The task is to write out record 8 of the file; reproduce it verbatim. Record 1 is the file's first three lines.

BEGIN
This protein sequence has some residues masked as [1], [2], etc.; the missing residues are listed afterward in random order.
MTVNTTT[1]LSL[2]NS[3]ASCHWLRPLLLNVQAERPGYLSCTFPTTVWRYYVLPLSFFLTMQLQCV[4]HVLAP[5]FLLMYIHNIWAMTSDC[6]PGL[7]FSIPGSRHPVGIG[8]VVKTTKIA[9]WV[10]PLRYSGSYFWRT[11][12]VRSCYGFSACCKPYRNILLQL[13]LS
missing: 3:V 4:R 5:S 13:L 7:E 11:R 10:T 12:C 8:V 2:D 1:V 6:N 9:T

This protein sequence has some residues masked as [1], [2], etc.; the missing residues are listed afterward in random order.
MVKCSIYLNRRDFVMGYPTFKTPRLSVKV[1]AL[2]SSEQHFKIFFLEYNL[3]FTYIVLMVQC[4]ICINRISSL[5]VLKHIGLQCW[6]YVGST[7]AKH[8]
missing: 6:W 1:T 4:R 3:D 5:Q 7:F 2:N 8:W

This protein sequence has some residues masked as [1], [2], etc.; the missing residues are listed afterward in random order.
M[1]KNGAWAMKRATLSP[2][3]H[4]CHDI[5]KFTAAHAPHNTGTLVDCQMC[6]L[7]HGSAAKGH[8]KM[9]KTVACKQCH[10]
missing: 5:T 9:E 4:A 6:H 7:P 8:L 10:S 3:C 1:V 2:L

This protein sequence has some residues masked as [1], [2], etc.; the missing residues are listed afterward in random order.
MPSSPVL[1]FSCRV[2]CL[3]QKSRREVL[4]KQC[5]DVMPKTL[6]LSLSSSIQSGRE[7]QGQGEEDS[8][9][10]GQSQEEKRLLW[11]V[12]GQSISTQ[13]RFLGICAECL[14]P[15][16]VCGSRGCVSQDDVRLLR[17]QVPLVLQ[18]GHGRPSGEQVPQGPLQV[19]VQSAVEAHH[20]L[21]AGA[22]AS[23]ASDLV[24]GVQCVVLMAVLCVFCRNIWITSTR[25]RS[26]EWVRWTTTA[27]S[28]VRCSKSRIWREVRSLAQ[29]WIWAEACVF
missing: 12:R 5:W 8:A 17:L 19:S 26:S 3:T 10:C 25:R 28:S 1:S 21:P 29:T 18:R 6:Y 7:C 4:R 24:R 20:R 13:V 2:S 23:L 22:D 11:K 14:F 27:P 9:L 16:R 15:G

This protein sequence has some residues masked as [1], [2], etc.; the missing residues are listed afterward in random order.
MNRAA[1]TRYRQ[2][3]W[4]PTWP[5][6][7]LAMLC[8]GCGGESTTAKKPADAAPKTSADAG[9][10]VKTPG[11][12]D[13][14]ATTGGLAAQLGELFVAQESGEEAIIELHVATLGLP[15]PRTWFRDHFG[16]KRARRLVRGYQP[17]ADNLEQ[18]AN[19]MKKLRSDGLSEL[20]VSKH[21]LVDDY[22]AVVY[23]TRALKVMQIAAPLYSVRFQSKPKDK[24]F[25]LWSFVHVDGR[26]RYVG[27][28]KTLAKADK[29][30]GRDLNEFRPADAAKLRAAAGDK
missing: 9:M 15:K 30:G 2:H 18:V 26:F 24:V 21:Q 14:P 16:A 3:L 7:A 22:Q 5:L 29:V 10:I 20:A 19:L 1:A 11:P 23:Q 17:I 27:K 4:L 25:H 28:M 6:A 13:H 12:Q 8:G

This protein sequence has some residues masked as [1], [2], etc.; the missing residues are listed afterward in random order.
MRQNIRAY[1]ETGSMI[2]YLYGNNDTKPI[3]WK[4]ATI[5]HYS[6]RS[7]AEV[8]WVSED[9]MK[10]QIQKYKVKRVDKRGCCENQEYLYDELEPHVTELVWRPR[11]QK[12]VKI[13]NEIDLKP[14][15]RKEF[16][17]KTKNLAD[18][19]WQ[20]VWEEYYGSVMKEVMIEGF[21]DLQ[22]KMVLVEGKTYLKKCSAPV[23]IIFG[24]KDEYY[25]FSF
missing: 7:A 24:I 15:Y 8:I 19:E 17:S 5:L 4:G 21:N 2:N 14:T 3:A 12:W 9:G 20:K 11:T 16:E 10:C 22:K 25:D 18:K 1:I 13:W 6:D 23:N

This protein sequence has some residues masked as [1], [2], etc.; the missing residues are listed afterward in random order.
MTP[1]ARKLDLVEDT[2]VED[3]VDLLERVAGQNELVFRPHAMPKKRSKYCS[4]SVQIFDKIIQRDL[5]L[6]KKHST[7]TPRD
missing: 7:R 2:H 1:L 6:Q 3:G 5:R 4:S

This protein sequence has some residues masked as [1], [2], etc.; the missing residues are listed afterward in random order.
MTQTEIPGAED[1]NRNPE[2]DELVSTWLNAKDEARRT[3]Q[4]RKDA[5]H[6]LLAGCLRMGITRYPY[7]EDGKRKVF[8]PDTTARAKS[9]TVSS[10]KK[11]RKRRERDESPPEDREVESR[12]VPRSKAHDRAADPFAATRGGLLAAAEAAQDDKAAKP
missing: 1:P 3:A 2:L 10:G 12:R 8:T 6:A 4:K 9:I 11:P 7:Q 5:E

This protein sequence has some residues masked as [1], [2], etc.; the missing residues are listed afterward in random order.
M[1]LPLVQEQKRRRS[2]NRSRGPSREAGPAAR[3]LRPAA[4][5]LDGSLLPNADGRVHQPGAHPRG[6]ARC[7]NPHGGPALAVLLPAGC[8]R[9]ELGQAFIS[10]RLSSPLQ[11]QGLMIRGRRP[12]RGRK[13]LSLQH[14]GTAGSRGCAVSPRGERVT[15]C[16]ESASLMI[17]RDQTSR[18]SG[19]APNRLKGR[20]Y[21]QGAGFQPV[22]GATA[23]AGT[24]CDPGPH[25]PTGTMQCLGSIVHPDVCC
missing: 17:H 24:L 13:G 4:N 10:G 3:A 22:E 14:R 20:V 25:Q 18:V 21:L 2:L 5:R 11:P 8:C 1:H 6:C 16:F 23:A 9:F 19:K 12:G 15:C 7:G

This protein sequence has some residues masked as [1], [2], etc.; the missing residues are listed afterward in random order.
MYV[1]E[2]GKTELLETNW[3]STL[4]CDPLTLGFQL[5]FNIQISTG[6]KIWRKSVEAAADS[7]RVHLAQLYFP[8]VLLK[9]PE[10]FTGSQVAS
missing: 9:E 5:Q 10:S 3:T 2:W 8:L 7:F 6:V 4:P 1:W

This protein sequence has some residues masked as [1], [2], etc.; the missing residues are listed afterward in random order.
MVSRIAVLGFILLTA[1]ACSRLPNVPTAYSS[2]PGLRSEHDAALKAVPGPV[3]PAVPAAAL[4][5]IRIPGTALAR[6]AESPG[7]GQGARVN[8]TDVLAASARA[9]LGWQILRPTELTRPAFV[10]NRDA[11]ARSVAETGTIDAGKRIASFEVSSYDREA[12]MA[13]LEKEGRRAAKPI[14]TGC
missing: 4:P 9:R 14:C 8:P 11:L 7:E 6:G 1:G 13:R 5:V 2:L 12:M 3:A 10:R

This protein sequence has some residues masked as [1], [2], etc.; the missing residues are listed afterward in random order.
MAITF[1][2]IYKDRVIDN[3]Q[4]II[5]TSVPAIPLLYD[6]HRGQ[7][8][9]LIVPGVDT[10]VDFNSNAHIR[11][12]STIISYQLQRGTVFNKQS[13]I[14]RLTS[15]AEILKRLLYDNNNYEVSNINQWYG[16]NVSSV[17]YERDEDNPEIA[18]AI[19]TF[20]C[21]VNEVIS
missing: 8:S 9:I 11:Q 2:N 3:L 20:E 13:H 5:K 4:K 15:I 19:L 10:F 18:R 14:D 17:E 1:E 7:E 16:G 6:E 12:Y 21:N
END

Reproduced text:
This protein sequence has some residues masked as [1], [2], etc.; the missing residues are listed afterward in random order.
MTQTEIPGAED[1]NRNPE[2]DELVSTWLNAKDEARRT[3]Q[4]RKDA[5]H[6]LLAGCLRMGITRYPY[7]EDGKRKVF[8]PDTTARAKS[9]TVSS[10]KK[11]RKRRERDESPPEDREVESR[12]VPRSKAHDRAADPFAATRGGLLAAAEAAQDDKAAKP
missing: 1:P 3:A 2:L 10:G 12:R 8:T 6:A 4:K 9:I 11:P 7:Q 5:E